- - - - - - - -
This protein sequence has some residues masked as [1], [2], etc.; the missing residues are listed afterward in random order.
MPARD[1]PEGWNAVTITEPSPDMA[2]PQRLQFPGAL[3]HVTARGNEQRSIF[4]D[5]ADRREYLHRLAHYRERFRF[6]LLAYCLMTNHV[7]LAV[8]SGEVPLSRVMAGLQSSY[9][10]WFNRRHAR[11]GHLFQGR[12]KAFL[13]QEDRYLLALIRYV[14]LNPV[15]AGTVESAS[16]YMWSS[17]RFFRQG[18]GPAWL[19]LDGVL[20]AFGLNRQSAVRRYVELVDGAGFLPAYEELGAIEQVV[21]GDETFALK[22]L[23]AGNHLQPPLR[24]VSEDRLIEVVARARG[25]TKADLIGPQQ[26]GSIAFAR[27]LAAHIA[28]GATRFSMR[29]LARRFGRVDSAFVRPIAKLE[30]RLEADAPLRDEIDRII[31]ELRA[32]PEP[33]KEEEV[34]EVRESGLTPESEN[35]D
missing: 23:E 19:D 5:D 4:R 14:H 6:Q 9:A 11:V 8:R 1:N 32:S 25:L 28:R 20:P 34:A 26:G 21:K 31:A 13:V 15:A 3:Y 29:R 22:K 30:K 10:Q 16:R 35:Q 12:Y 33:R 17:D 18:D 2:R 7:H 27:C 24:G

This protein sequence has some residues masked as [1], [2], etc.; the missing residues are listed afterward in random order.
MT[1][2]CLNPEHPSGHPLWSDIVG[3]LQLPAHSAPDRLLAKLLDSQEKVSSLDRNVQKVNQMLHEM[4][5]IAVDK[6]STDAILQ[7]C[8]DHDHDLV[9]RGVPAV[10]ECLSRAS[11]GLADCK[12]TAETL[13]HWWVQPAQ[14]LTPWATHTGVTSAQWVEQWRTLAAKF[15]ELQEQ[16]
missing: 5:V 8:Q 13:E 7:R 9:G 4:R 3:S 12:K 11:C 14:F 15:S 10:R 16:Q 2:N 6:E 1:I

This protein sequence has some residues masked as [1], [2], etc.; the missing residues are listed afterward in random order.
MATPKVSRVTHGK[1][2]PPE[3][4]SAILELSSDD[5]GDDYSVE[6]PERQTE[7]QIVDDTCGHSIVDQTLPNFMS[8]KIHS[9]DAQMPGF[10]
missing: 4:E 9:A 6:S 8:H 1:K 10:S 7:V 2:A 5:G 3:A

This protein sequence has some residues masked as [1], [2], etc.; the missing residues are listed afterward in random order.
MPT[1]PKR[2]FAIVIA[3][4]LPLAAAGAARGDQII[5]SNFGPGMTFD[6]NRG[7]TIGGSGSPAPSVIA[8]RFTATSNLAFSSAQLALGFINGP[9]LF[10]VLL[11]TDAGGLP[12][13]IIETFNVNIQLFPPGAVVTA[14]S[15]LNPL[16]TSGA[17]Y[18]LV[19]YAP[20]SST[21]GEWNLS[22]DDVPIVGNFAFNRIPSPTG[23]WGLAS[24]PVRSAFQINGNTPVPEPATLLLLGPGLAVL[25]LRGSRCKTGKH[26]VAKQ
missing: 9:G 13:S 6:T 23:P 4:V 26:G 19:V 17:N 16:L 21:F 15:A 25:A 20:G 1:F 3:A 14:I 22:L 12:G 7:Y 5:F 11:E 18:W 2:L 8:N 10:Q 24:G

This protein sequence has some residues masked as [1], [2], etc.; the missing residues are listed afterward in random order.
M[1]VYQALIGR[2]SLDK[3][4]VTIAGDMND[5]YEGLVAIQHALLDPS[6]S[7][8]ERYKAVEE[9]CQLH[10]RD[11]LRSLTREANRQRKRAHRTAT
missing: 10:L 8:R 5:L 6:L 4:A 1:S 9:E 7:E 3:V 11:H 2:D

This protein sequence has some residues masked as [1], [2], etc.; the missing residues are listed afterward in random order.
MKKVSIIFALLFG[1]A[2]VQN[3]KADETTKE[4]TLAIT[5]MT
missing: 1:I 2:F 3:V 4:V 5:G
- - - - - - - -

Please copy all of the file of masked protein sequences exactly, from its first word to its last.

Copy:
This protein sequence has some residues masked as [1], [2], etc.; the missing residues are listed afterward in random order.
MPARD[1]PEGWNAVTITEPSPDMA[2]PQRLQFPGAL[3]HVTARGNEQRSIF[4]D[5]ADRREYLHRLAHYRERFRF[6]LLAYCLMTNHV[7]LAV[8]SGEVPLSRVMAGLQSSY[9][10]WFNRRHAR[11]GHLFQGR[12]KAFL[13]QEDRYLLALIRYV[14]LNPV[15]AGTVESAS[16]YMWSS[17]RFFRQG[18]GPAWL[19]LDGVL[20]AFGLNRQSAVRRYVELVDGAGFLPAYEELGAIEQVV[21]GDETFALK[22]L[23]AGNHLQPPLR[24]VSEDRLIEVVARARG[25]TKADLIGPQQ[26]GSIAFAR[27]LAAHIA[28]GATRFSMR[29]LARRFGRVDSAFVRPIAKLE[30]RLEADAPLRDEIDRII[31]ELRA[32]PEP[33]KEEEV[34]EVRESGLTPESEN[35]D
missing: 23:E 19:D 5:D 4:R 14:H 6:Q 9:A 11:V 8:R 1:N 32:S 25:L 28:R 20:P 34:A 26:G 21:K 31:A 13:V 15:A 3:Y 29:R 22:K 30:K 10:Q 16:R 35:Q 12:Y 33:R 17:D 18:D 2:R 7:H 27:C 24:G

This protein sequence has some residues masked as [1], [2], etc.; the missing residues are listed afterward in random order.
MT[1][2]CLNPEHPSGHPLWSDIVG[3]LQLPAHSAPDRLLAKLLDSQEKVSSLDRNVQKVNQMLHEM[4][5]IAVDK[6]STDAILQ[7]C[8]DHDHDLV[9]RGVPAV[10]ECLSRAS[11]GLADCK[12]TAETL[13]HWWVQPAQ[14]LTPWATHTGVTSAQWVEQWRTLAAKF[15]ELQEQ[16]
missing: 5:V 8:Q 13:E 7:R 9:G 4:R 3:S 12:K 11:C 14:F 15:S 10:R 16:Q 2:N 6:E 1:I

This protein sequence has some residues masked as [1], [2], etc.; the missing residues are listed afterward in random order.
MATPKVSRVTHGK[1][2]PPE[3][4]SAILELSSDD[5]GDDYSVE[6]PERQTE[7]QIVDDTCGHSIVDQTLPNFMS[8]KIHS[9]DAQMPGF[10]
missing: 4:E 9:A 6:S 8:H 1:K 10:S 7:V 2:A 5:G 3:A

This protein sequence has some residues masked as [1], [2], etc.; the missing residues are listed afterward in random order.
MPT[1]PKR[2]FAIVIA[3][4]LPLAAAGAARGDQII[5]SNFGPGMTFD[6]NRG[7]TIGGSGSPAPSVIA[8]RFTATSNLAFSSAQLALGFINGP[9]LF[10]VLL[11]TDAGGLP[12][13]IIETFNVNIQLFPPGAVVTA[14]S[15]LNPL[16]TSGA[17]Y[18]LV[19]YAP[20]SST[21]GEWNLS[22]DDVPIVGNFAFNRIPSPTG[23]WGLAS[24]PVRSAFQINGNTPVPEPATLLLLGPGLAVL[25]LRGSRCKTGKH[26]VAKQ
missing: 9:G 13:S 6:T 23:P 4:V 26:G 19:V 17:N 16:L 21:F 15:A 25:A 20:G 1:F 3:A 14:I 22:L 12:G 7:Y 5:F 11:E 18:W 2:L 8:N 10:Q 24:G

This protein sequence has some residues masked as [1], [2], etc.; the missing residues are listed afterward in random order.
M[1]VYQALIGR[2]SLDK[3][4]VTIAGDMND[5]YEGLVAIQHALLDPS[6]S[7][8]ERYKAVEE[9]CQLH[10]RD[11]LRSLTREANRQRKRAHRTAT
missing: 10:L 8:R 5:L 6:L 4:A 1:S 9:E 7:E 3:V 11:H 2:D

This protein sequence has some residues masked as [1], [2], etc.; the missing residues are listed afterward in random order.
MKKVSIIFALLFG[1]A[2]VQN[3]KADETTKE[4]TLAIT[5]MT
missing: 1:I 2:F 3:V 4:V 5:G